Sacred Places and Desecrated Places
The Word in the Wild, Proper 11, Year A
Jacob left Beer-sheba and went toward Haran. He came to a certain place and stayed there for the night, because the sun had set. Taking one of the stones of the place, he put it under his head and lay down in that place. And he dreamed that there was a stairway set up on the earth, the top of it reaching to heaven, and the angels of God were ascending and descending on it. And the Lord stood beside him and said, “I am the Lord, the God of Abraham your father and the God of Isaac; the land on which you lie I will give to you and to your offspring, and your offspring shall be like the dust of the earth, and you shall spread abroad to the west and to the east and to the north and to the south, and all the families of the earth shall be blessed in you and in your offspring. Know that I am with you and will keep you wherever you go and will bring you back to this land, for I will not leave you until I have done what I have promised you.” Then Jacob woke from his sleep and said, “Surely the Lord is in this place—and I did not know it!” And he was afraid and said, “How awesome is this place! This is none other than the house of God, and this is the gate of heaven.” So Jacob rose early in the morning, and he took the stone that he had put under his head and set it up for a pillar and poured oil on the top of it. He called that place Bethel. (Genesis 28:10-19a, NRSVue)
1. Recently Native American tribes sued to halt two mines that, as the headline on NPR put it, are “important for America's green energy transition.” The lawsuit, which claims these sites as sacred, reveals the truth of so much supposedly “green technology”—we are trading one form of industrial exploitation of the earth for another, from oil drilling to copper and lithium mining. But more so it reveals a profound difference in how the land is viewed from two different cultures—one extractive and one reverent.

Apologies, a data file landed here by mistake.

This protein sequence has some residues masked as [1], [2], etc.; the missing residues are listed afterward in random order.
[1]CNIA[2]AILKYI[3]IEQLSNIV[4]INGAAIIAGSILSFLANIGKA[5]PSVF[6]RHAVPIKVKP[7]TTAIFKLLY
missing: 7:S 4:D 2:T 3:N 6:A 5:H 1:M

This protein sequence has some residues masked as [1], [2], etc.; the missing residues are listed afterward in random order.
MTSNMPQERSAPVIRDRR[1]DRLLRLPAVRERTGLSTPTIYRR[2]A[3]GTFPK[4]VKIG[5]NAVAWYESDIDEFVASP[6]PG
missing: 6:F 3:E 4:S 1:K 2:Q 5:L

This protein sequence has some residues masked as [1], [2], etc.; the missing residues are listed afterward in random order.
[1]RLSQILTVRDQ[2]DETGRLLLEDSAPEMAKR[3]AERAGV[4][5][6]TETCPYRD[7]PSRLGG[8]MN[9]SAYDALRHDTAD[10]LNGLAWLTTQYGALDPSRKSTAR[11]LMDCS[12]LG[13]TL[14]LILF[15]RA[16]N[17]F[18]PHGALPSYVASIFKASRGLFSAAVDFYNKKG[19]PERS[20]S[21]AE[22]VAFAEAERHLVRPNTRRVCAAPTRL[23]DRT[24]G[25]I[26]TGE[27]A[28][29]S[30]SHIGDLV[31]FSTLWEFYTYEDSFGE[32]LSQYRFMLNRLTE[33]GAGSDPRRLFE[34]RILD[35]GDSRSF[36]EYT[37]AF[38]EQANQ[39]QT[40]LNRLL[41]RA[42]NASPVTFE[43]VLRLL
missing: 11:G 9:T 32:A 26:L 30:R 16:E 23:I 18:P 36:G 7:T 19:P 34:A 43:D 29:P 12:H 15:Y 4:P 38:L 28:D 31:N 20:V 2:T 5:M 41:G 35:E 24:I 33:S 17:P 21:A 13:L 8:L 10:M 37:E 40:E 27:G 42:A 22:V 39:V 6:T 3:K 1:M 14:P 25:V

For the mining companies, and those boosters of the “new energy” economy in which they seek to profit, all is what Heidegger so aptly called “standing reserve.” The natural world in this view is a resource, one in which all things are available for use according to an ever changing array of ends, be it recreation, “wilderness,” mining, or even carbon reduction. In contrast, the Native American tribes view this land as possessing a reality that is beyond human use. It has a claim to reverence that no human purpose can violate.
2. Jacob’s encounter with the land in Genesis 28:10-19 is more aligned with the Native view than that of the economy of extraction. Jacob’s encounter with God at the place that comes to be known as Bethel (“House of God”) was an experience of the sacred in a place. On that ground, God was not an abstract entity beyond material presence, but was experienced instead as a person showing up in the particular. What Jacob’s dream revealed wasn’t a fantasy, but rather a reality that he could see by the light of waking life. God was in that place and so it had to be recognized as holy ground.